Again, my fear overcame me and I choose to look in the opposite direction.  Eventually after a long silence, she said, "I cannot find your baby's heartbeat so I'm going to send you to the hospital for another ultrasound.  Their technology is better than ours and there are times when they can find it when I can't."  I choked back my tears momentarily, but as soon as she left the room I looked at my husband and they began to flow freely.  I am certain that he could see the fear plastered on my face.     

In my mind I thought, "This is my worst fear coming to life."  My husband attempted to encourage me by sharing that he thought he saw movement on the screen where the heartbeat was supposed to be.  I attempted to receive his words, but all I could think was, "Oh no...This is exactly what I feared would happen."  Although my heart was full of a million emotions and my mind was afflicted by fear, I began praying asking for God to help us.

As we traveled the short trip to the hospital, I sent one text message to my best friend asking for prayer.  Fogginess began to descend upon me as we walked through the hospital hallways.  After lines and paperwork, we finally made our way to the radiology area.  Shortly after we sat down, my phone rang.  It was my dad.  I began sobbing as I told him that we were at the hospital and struggled through my tears to repeat the words that the doctor had said.

Soon after, my name was called and my husband and I made our way back to the room where they conducted ultrasounds.  The technician explained that she would not be able to give us any information while we were there today, but that we were to report to our doctor's office afterwards to hear the results.  We shook our heads in acknowledgement and agreement.  

I found myself yet again having the warm ointment squirted onto my belly.  They took picture after picture and I attempted to wait patiently.  But by now my bladder was so full, it was aching.  I closed my eyes in an attempt to escape my present reality, and began talking to God about our present circumstances with short, repetitive statements.  I do not remember everything we talked about in that moment, but I do remember saying, "If this is really happening, I know You'll help us get through this."  And although I meant it with all my heart, deep down I hoped that by some miracle our baby would have heartbeat.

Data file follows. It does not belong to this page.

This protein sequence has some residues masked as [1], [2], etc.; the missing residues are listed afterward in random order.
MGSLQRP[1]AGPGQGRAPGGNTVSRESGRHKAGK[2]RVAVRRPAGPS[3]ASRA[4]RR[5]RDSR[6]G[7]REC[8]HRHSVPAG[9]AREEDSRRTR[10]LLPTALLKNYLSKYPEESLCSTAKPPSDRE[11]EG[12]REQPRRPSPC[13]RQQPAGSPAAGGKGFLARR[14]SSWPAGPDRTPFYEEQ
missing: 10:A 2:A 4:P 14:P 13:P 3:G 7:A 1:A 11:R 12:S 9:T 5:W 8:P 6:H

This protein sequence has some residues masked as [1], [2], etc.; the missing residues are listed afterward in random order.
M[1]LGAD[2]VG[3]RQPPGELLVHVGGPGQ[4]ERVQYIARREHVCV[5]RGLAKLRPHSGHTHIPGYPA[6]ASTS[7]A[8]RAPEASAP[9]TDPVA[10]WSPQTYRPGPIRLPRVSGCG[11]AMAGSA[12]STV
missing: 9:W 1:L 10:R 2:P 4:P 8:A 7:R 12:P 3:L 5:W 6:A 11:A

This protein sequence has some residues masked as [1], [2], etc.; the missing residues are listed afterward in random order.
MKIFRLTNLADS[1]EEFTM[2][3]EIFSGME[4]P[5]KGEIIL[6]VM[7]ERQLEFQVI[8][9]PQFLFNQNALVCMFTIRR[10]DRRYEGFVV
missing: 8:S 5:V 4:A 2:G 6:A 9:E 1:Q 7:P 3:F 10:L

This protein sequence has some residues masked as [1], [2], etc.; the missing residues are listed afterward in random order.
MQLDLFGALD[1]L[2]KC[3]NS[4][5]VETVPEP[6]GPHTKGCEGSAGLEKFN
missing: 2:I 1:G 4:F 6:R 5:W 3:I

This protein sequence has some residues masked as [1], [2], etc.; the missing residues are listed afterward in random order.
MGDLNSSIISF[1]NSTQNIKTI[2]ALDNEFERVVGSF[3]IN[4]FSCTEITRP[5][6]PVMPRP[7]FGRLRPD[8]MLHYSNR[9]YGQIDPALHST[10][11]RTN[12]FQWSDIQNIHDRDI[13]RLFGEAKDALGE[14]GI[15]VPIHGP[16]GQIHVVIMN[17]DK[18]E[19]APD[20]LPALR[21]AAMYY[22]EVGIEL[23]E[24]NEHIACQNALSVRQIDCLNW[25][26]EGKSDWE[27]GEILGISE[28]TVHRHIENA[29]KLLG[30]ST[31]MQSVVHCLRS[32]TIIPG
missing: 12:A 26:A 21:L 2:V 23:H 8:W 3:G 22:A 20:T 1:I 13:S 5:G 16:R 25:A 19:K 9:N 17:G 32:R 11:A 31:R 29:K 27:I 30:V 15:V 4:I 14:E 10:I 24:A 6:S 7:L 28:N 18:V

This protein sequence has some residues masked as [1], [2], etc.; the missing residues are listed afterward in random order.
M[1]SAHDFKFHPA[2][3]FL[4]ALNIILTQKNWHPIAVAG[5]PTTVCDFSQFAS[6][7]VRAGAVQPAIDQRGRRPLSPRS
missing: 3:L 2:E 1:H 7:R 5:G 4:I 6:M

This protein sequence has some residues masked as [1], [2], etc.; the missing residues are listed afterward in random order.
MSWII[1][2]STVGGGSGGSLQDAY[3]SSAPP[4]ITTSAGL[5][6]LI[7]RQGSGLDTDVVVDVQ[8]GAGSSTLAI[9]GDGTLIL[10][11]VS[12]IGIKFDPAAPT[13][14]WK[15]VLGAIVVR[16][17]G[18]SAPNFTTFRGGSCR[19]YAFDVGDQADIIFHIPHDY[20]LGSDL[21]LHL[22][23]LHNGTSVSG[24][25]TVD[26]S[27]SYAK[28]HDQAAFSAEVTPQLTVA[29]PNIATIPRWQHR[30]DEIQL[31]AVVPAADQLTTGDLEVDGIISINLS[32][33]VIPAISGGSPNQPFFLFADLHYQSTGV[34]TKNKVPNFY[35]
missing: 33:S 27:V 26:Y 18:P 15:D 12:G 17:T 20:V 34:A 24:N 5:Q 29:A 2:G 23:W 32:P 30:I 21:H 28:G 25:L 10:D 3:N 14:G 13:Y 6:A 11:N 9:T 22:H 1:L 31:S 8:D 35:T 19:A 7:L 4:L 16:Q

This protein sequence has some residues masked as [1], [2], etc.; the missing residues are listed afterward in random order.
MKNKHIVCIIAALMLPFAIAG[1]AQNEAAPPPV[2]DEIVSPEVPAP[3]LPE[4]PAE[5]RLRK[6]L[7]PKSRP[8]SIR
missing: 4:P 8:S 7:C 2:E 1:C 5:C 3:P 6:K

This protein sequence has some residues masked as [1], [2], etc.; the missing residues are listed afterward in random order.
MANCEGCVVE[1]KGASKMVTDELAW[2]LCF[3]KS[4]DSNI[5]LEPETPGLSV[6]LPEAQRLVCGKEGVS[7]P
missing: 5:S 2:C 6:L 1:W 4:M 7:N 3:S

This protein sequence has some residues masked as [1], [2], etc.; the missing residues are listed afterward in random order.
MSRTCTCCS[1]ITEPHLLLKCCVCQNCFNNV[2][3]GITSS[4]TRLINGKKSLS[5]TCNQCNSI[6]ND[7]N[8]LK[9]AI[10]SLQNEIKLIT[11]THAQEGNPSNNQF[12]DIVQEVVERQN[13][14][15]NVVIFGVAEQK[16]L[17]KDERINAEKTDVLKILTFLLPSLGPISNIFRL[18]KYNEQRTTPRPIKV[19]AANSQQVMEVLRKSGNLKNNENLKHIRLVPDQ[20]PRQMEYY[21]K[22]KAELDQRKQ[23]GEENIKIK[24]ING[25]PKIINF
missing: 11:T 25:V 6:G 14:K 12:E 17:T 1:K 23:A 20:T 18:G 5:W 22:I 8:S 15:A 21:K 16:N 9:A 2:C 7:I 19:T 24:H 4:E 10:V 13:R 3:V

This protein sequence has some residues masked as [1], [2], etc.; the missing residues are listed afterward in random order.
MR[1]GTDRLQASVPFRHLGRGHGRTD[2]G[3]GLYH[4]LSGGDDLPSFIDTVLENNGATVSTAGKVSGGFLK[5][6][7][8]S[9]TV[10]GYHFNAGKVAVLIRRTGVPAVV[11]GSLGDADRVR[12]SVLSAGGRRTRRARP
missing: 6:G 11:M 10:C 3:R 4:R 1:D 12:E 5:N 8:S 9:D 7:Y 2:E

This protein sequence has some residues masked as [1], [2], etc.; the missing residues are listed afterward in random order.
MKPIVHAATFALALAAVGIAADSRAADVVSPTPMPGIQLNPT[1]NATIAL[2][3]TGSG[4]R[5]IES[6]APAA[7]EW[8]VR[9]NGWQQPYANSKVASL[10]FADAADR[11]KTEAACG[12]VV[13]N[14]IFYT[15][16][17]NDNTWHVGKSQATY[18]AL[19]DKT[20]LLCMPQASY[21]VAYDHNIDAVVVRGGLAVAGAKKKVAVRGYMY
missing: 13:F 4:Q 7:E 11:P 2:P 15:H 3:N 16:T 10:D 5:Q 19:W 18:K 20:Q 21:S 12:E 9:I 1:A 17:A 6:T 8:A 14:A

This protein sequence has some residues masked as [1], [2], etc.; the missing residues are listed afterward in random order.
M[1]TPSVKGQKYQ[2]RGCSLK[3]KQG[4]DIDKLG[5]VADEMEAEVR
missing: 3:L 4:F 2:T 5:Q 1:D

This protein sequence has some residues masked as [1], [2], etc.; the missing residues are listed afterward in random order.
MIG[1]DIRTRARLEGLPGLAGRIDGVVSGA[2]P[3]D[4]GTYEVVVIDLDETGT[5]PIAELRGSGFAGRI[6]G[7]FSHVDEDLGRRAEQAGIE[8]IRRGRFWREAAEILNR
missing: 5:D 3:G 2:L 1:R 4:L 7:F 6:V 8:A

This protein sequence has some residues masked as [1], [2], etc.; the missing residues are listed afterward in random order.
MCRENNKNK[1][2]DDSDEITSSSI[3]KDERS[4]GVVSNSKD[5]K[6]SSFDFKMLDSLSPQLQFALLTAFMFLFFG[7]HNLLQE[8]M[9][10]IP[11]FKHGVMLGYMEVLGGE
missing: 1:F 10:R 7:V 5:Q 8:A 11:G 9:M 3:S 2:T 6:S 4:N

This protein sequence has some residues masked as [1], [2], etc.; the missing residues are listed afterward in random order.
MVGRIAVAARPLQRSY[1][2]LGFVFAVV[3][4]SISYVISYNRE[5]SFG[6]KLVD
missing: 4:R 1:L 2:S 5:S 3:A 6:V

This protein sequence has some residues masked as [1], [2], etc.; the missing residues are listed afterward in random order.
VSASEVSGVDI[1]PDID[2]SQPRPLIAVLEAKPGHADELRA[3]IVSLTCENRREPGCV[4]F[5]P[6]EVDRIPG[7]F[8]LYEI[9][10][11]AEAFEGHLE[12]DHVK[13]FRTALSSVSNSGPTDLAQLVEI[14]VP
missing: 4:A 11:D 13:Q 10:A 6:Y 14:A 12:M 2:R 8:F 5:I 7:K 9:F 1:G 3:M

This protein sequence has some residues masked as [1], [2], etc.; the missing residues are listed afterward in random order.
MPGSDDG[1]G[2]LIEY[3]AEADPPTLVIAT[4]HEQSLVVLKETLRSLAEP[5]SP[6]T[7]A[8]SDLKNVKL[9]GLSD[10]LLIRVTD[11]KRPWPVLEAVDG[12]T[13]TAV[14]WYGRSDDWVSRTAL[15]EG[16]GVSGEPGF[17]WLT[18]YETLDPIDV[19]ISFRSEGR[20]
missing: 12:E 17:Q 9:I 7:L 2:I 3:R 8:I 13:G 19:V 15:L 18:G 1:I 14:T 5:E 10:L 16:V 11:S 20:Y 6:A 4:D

After both types of ultrasounds, traditional and transvaginal, we made our way out to the hospital parking lot.  As we were walking to our car, I said to my husband, "Can we just go home instead of going back to the doctor's office?"  It was a rhetorical question, but that's really what my heart wanted.  I did not want to go back to the doctor's office to hear what I thought was coming.  I wanted to avoid that conversation with all that was in me.  Plus, I was already so exhausted emotionally and physically, I did not feel like I could even survive the conversation.

After submitting to reality, we headed to my doctor's office, checked in at the front desk, and waited in the lobby for what seemed like an eternity.  It was one of the longest moments in my life.  My husband checked Facebook and I played Bubble Breaker on my phone in an attempt to not think about what felt like impending news.  Finally, my name was called and although I did not want to hear what I thought was coming, I really wanted to know what the results were.

After we entered the room, the doctor came in and began speaking aloud my worst nightmare, "The hospital confirmed what I thought to be true, your baby does not have a heartbeat."  She then proceeded to say many more things that I tried to listen to wide-eyed in a feeble attempt to hold back the tears.  After she finished, she walked out to get something.  I looked at my husband and lost it, yet again.  He came over and stood by me as I leaned my head on his leg sobbing.

After we left, I felt simultaneously numb and sad beyond belief, and so incredibly exhausted.  I had never experienced something so heartbreaking before.  I had never experienced my worst nightmare actually come to life.  Yes, I had experienced painful things before and had fears and worries come to life, but never my worst nightmare.  My heart was broken.  Yet my heart clung to the prayer I had spoken earlier, the promise that God would take care of us even in the midst of this.